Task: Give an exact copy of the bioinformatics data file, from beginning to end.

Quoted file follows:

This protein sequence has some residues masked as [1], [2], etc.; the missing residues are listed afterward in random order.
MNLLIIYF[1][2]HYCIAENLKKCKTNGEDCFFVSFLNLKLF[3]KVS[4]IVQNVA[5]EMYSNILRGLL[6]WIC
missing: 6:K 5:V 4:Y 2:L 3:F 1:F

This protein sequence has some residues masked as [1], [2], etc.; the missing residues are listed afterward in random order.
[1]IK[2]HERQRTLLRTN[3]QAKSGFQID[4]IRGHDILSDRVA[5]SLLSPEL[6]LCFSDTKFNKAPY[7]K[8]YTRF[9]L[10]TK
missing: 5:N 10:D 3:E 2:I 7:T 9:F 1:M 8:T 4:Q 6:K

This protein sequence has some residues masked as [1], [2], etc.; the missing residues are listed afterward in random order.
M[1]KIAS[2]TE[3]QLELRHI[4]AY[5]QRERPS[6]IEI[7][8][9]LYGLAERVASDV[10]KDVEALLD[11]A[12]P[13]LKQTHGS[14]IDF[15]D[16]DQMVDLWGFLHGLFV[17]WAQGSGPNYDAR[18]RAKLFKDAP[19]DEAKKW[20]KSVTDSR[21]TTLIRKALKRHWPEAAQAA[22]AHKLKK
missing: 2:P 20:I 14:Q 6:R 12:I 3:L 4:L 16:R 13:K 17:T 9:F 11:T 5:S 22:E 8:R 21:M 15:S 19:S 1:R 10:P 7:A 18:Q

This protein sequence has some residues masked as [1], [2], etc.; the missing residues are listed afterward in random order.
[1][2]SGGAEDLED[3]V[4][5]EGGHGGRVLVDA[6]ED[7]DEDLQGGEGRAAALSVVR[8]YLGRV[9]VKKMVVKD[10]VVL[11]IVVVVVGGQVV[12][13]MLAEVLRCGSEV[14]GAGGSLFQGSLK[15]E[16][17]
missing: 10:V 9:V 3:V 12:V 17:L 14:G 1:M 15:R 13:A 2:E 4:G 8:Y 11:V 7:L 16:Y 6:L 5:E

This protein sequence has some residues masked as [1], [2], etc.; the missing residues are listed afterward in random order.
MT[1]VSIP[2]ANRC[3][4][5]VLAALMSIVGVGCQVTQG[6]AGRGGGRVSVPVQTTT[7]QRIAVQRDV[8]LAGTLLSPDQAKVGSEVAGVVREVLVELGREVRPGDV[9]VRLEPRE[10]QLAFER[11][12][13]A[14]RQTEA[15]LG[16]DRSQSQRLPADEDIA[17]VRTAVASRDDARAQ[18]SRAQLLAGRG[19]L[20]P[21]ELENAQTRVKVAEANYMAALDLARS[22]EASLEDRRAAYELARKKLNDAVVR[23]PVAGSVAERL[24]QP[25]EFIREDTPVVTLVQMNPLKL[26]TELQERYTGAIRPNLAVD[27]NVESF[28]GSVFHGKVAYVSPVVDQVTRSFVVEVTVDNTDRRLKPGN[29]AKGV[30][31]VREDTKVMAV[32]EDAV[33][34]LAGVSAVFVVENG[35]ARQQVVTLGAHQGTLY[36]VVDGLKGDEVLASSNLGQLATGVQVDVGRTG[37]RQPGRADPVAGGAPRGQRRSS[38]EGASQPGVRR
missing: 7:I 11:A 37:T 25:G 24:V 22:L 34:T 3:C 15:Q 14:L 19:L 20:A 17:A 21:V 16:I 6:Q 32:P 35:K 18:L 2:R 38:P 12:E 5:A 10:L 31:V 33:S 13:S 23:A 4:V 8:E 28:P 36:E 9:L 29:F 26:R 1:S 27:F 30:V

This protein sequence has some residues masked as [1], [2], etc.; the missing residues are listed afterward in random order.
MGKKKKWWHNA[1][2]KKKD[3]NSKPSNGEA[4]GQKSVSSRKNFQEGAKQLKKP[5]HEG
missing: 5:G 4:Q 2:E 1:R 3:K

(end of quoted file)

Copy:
This protein sequence has some residues masked as [1], [2], etc.; the missing residues are listed afterward in random order.
MNLLIIYF[1][2]HYCIAENLKKCKTNGEDCFFVSFLNLKLF[3]KVS[4]IVQNVA[5]EMYSNILRGLL[6]WIC
missing: 6:K 5:V 4:Y 2:L 3:F 1:F

This protein sequence has some residues masked as [1], [2], etc.; the missing residues are listed afterward in random order.
[1]IK[2]HERQRTLLRTN[3]QAKSGFQID[4]IRGHDILSDRVA[5]SLLSPEL[6]LCFSDTKFNKAPY[7]K[8]YTRF[9]L[10]TK
missing: 5:N 10:D 3:E 2:I 7:T 9:F 1:M 8:T 4:Q 6:K

This protein sequence has some residues masked as [1], [2], etc.; the missing residues are listed afterward in random order.
M[1]KIAS[2]TE[3]QLELRHI[4]AY[5]QRERPS[6]IEI[7][8][9]LYGLAERVASDV[10]KDVEALLD[11]A[12]P[13]LKQTHGS[14]IDF[15]D[16]DQMVDLWGFLHGLFV[17]WAQGSGPNYDAR[18]RAKLFKDAP[19]DEAKKW[20]KSVTDSR[21]TTLIRKALKRHWPEAAQAA[22]AHKLKK
missing: 2:P 20:I 14:Q 6:R 12:I 3:L 4:L 16:R 13:K 17:T 9:F 11:T 5:S 22:E 8:R 21:M 15:S 19:S 1:R 10:P 7:A 18:Q

This protein sequence has some residues masked as [1], [2], etc.; the missing residues are listed afterward in random order.
[1][2]SGGAEDLED[3]V[4][5]EGGHGGRVLVDA[6]ED[7]DEDLQGGEGRAAALSVVR[8]YLGRV[9]VKKMVVKD[10]VVL[11]IVVVVVGGQVV[12][13]MLAEVLRCGSEV[14]GAGGSLFQGSLK[15]E[16][17]
missing: 10:V 9:V 3:V 12:V 17:L 14:G 1:M 15:R 13:A 2:E 4:G 8:Y 11:V 7:L 16:Y 6:L 5:E

This protein sequence has some residues masked as [1], [2], etc.; the missing residues are listed afterward in random order.
MT[1]VSIP[2]ANRC[3][4][5]VLAALMSIVGVGCQVTQG[6]AGRGGGRVSVPVQTTT[7]QRIAVQRDV[8]LAGTLLSPDQAKVGSEVAGVVREVLVELGREVRPGDV[9]VRLEPRE[10]QLAFER[11][12][13]A[14]RQTEA[15]LG[16]DRSQSQRLPADEDIA[17]VRTAVASRDDARAQ[18]SRAQLLAGRG[19]L[20]P[21]ELENAQTRVKVAEANYMAALDLARS[22]EASLEDRRAAYELARKKLNDAVVR[23]PVAGSVAERL[24]QP[25]EFIREDTPVVTLVQMNPLKL[26]TELQERYTGAIRPNLAVD[27]NVESF[28]GSVFHGKVAYVSPVVDQVTRSFVVEVTVDNTDRRLKPGN[29]AKGV[30][31]VREDTKVMAV[32]EDAV[33][34]LAGVSAVFVVENG[35]ARQQVVTLGAHQGTLY[36]VVDGLKGDEVLASSNLGQLATGVQVDVGRTG[37]RQPGRADPVAGGAPRGQRRSS[38]EGASQPGVRR
missing: 7:I 11:A 37:T 25:G 24:V 22:L 34:T 3:C 15:Q 14:L 19:L 20:A 17:A 21:V 16:I 6:Q 32:P 35:K 18:L 2:R 38:P 12:E 5:A 10:L 31:V 33:S 13:S 23:A 4:V 8:E 28:P 36:E 9:L 29:F 26:R 1:S 27:F 30:V

This protein sequence has some residues masked as [1], [2], etc.; the missing residues are listed afterward in random order.
MGKKKKWWHNA[1][2]KKKD[3]NSKPSNGEA[4]GQKSVSSRKNFQEGAKQLKKP[5]HEG
missing: 5:G 4:Q 2:E 1:R 3:K